07
February
2019
|
14:00
Europe/Amsterdam

Heart health messages for women may backfire, say U of A researchers

Information needs to be better tailored to women’s needs and circumstances to avoid making them feel guilty, study shows.

By SCOTT LINGLEY

Messages meant to empower women with heart disease to live a healthier lifestyle may have the opposite effect, according to University of Alberta research.

“Women are told they need to exercise more, they need to lose weight, they need to be social and all these heart-healthy activities, but we found that these messages made the women feel guilty, like they had caused their heart disease,” said Tami Oliphant, a professor of library and information studies, who conducted the study with Tanya Berry, Canada Research Chair in Physical Activity Promotion in the Faculty of Kinesiology, Sport, and Recreation, and Colleen Norris, a professor in the Faculty of Nursing and scientific director for the Cardiovascular Health and Stroke Strategic Clinical Network.

“So they sometimes tended to be secretive about their condition,” added Oliphant, who researches how people evaluate information and how they put it into practice.

The team conducted focus groups with women between 49 and 85, both diagnosed with heart disease and without heart disease, to see how they interpreted health promotion messages from the Heart and Stroke Foundation.

The team found that messages about heart disease were often seen as too general or not geared toward the intended audience.

“I work from the physical activity perspective, and a lot of the messages are the standard ones of, ‘Find something you like to do and set a goal.’ They require what I would call a lot of cognitive effort, and most people have other things they want to do, so if you don’t really like physical activity, if it’s not part of what you do, it takes a lot of work to get to the point where you’re being physically active,” Berry said.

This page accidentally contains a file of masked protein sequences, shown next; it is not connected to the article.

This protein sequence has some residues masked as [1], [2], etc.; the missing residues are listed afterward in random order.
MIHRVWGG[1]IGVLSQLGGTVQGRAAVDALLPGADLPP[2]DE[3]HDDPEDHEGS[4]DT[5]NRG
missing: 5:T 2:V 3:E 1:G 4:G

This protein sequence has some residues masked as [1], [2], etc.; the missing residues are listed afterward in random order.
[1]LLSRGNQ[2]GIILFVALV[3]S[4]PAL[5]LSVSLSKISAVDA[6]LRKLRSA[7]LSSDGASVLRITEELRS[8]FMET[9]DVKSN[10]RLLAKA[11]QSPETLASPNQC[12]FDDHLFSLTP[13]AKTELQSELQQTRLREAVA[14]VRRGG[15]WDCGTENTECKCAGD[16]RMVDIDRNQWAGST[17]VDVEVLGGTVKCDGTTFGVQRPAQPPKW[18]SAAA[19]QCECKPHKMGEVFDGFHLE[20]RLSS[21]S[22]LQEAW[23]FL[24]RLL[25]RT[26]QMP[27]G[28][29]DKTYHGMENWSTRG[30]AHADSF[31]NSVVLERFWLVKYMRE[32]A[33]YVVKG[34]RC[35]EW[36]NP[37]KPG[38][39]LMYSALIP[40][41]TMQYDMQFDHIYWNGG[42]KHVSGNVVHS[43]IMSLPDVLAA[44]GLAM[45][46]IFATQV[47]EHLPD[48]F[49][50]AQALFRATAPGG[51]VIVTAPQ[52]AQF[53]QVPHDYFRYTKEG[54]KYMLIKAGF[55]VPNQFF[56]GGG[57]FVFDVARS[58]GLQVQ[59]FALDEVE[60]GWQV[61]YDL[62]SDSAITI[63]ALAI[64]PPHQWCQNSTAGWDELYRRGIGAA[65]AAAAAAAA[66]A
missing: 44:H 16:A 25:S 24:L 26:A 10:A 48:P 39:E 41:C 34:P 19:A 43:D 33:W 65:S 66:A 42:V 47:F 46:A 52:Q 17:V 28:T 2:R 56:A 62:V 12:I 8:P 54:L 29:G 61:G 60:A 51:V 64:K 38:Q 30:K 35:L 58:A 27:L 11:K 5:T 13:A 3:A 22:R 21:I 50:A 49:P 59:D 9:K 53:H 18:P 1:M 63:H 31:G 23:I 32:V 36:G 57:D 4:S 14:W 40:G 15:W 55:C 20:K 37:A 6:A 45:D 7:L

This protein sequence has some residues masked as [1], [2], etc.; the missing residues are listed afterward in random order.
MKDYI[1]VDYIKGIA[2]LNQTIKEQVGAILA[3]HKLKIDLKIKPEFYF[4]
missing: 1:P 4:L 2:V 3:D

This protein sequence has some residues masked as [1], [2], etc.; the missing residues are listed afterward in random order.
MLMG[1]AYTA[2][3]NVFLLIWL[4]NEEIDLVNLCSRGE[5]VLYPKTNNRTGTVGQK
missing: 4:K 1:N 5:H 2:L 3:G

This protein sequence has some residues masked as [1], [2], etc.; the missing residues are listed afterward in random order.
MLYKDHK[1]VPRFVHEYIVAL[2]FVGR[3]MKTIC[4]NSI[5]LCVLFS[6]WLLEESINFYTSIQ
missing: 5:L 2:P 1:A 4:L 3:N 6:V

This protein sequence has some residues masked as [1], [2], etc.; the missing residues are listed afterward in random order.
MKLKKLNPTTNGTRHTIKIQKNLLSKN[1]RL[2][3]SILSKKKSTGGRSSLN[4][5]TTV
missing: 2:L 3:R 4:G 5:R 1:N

While participants were positive about some of the messages they discussed, other messages, like those about reducing stress, were seen as not that helpful, Berry noted.

“The stress piece came out a lot in the focus groups. Stress reduction is fine, but as one woman said, how do you get rid of the worries? So it was interpreted in a disempowering way.”

Berry said her team has created some brief heart-health promotion messages based on the focus group feedback and will be testing those messages with focus groups later this year.

“We’re working on getting away from the standard exercise message of setting a physical activity goal, and instead targeting activities in daily living, because that’s a large part of how people move: just walking around the house. If you’re an elderly person with heart disease, vacuuming can be a good way to move,” Berry said.

“You have to look at who the target audience is. We’re trying to target emotions and make women feel good about moving, without making them feel guilty that they’re not moving.”

Berry, who has done similar research on health promotion messages related to breast cancer, added that the prescriptive information put out about heart disease needs to be gender-specific because symptoms, diagnosis and treatment tend to differ for men and women.

“For a long time, heart disease was treated as a male disease, and the Heart and Stroke Foundation has been trying to dispel that myth, pointing out that women are just as likely as men to develop heart disease. Heart disease is actually a bigger killer than breast cancer—they run about even if you combine all the cancers together,” Berry said. “The symptomatology is also different, so how women present with heart disease is often different than for men.”

Oliphant said the differences in how women experience heart disease don’t end there.

“Women’s bodies are perceived as problematic, post-menopausal, whereas when you’re treating men for heart disease it’s about efficiency and getting them back up to speed. So women are diagnosed later, they delay treatment, they can be disbelieved and sometimes they’re even discouraged from seeing a health-care practitioner,” Oliphant said.

“So there’s a whole different kind of diagnosis, treatment and interpretation of symptoms for women than what’s assigned for men.”